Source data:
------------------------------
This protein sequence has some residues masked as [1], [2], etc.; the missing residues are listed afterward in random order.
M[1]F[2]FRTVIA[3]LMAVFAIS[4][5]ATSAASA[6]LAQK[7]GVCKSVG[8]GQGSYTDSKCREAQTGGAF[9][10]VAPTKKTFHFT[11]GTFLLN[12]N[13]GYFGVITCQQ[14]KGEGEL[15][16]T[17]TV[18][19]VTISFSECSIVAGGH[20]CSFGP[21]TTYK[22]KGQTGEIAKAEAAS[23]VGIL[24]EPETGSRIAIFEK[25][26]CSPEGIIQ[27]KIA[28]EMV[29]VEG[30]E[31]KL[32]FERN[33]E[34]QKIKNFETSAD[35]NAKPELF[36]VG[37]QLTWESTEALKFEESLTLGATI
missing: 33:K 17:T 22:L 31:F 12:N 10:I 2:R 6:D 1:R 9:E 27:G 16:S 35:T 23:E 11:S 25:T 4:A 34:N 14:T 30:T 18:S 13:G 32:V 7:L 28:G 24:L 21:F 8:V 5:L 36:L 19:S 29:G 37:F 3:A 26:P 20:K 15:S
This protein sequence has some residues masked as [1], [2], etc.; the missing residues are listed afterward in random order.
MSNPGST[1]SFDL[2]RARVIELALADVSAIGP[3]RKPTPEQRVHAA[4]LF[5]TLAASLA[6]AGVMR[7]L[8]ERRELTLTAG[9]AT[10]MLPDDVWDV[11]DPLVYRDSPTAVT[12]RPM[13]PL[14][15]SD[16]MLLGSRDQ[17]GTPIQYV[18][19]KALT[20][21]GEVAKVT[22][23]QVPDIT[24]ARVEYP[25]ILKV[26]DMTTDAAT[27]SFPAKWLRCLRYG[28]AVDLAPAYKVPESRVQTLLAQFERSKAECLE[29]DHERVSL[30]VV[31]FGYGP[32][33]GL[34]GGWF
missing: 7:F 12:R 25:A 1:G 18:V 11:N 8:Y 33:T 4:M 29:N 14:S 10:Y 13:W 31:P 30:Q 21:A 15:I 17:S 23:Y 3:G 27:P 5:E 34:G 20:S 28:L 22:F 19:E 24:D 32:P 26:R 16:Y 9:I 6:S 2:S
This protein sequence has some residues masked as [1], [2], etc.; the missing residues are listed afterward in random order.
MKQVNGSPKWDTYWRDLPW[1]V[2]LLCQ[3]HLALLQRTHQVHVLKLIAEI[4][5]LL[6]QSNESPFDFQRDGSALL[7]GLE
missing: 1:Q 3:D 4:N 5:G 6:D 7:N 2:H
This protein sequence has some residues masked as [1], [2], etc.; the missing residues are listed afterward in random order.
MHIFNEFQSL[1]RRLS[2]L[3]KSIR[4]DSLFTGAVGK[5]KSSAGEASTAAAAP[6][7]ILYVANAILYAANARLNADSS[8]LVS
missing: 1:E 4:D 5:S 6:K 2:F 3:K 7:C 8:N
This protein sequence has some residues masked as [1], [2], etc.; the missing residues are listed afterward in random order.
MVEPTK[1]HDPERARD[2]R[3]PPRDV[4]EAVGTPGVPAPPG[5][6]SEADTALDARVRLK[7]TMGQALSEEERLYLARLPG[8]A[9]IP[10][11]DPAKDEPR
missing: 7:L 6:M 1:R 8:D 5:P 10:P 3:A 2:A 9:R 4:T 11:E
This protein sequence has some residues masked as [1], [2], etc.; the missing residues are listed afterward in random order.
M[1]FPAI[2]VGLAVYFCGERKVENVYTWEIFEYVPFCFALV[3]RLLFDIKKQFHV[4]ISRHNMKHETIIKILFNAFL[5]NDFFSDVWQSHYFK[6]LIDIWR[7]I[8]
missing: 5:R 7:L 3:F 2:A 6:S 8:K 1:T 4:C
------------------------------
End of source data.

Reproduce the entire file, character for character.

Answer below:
This protein sequence has some residues masked as [1], [2], etc.; the missing residues are listed afterward in random order.
M[1]F[2]FRTVIA[3]LMAVFAIS[4][5]ATSAASA[6]LAQK[7]GVCKSVG[8]GQGSYTDSKCREAQTGGAF[9][10]VAPTKKTFHFT[11]GTFLLN[12]N[13]GYFGVITCQQ[14]KGEGEL[15][16]T[17]TV[18][19]VTISFSECSIVAGGH[20]CSFGP[21]TTYK[22]KGQTGEIAKAEAAS[23]VGIL[24]EPETGSRIAIFEK[25][26]CSPEGIIQ[27]KIA[28]EMV[29]VEG[30]E[31]KL[32]FERN[33]E[34]QKIKNFETSAD[35]NAKPELF[36]VG[37]QLTWESTEALKFEESLTLGATI
missing: 33:K 17:T 22:L 31:F 12:N 10:I 2:R 6:D 1:R 9:E 27:G 16:S 35:T 23:E 11:S 25:T 4:A 34:N 14:T 30:T 18:S 13:G 32:V 7:L 28:G 24:L 21:F 8:V 5:L 36:L 19:S 29:G 37:F 3:A 26:P 20:K 15:S
This protein sequence has some residues masked as [1], [2], etc.; the missing residues are listed afterward in random order.
MSNPGST[1]SFDL[2]RARVIELALADVSAIGP[3]RKPTPEQRVHAA[4]LF[5]TLAASLA[6]AGVMR[7]L[8]ERRELTLTAG[9]AT[10]MLPDDVWDV[11]DPLVYRDSPTAVT[12]RPM[13]PL[14][15]SD[16]MLLGSRDQ[17]GTPIQYV[18][19]KALT[20][21]GEVAKVT[22][23]QVPDIT[24]ARVEYP[25]ILKV[26]DMTTDAAT[27]SFPAKWLRCLRYG[28]AVDLAPAYKVPESRVQTLLAQFERSKAECLE[29]DHERVSL[30]VV[31]FGYGP[32][33]GL[34]GGWF
missing: 7:F 12:R 25:A 1:G 18:V 11:N 8:Y 33:T 4:M 29:N 14:S 10:Y 13:W 31:P 30:Q 21:A 15:I 17:S 23:Y 3:G 27:P 5:E 34:G 20:S 28:L 22:F 19:E 24:D 32:P 26:R 16:Y 9:I 6:S 2:S
This protein sequence has some residues masked as [1], [2], etc.; the missing residues are listed afterward in random order.
MKQVNGSPKWDTYWRDLPW[1]V[2]LLCQ[3]HLALLQRTHQVHVLKLIAEI[4][5]LL[6]QSNESPFDFQRDGSALL[7]GLE
missing: 1:Q 3:D 4:N 5:G 6:D 7:N 2:H
This protein sequence has some residues masked as [1], [2], etc.; the missing residues are listed afterward in random order.
MHIFNEFQSL[1]RRLS[2]L[3]KSIR[4]DSLFTGAVGK[5]KSSAGEASTAAAAP[6][7]ILYVANAILYAANARLNADSS[8]LVS
missing: 1:E 4:D 5:S 6:K 2:F 3:K 7:C 8:N
This protein sequence has some residues masked as [1], [2], etc.; the missing residues are listed afterward in random order.
MVEPTK[1]HDPERARD[2]R[3]PPRDV[4]EAVGTPGVPAPPG[5][6]SEADTALDARVRLK[7]TMGQALSEEERLYLARLPG[8]A[9]IP[10][11]DPAKDEPR
missing: 7:L 6:M 1:R 8:D 5:P 10:P 3:A 2:A 9:R 4:T 11:E
This protein sequence has some residues masked as [1], [2], etc.; the missing residues are listed afterward in random order.
M[1]FPAI[2]VGLAVYFCGERKVENVYTWEIFEYVPFCFALV[3]RLLFDIKKQFHV[4]ISRHNMKHETIIKILFNAFL[5]NDFFSDVWQSHYFK[6]LIDIWR[7]I[8]
missing: 5:R 7:L 3:F 2:A 6:S 8:K 1:T 4:C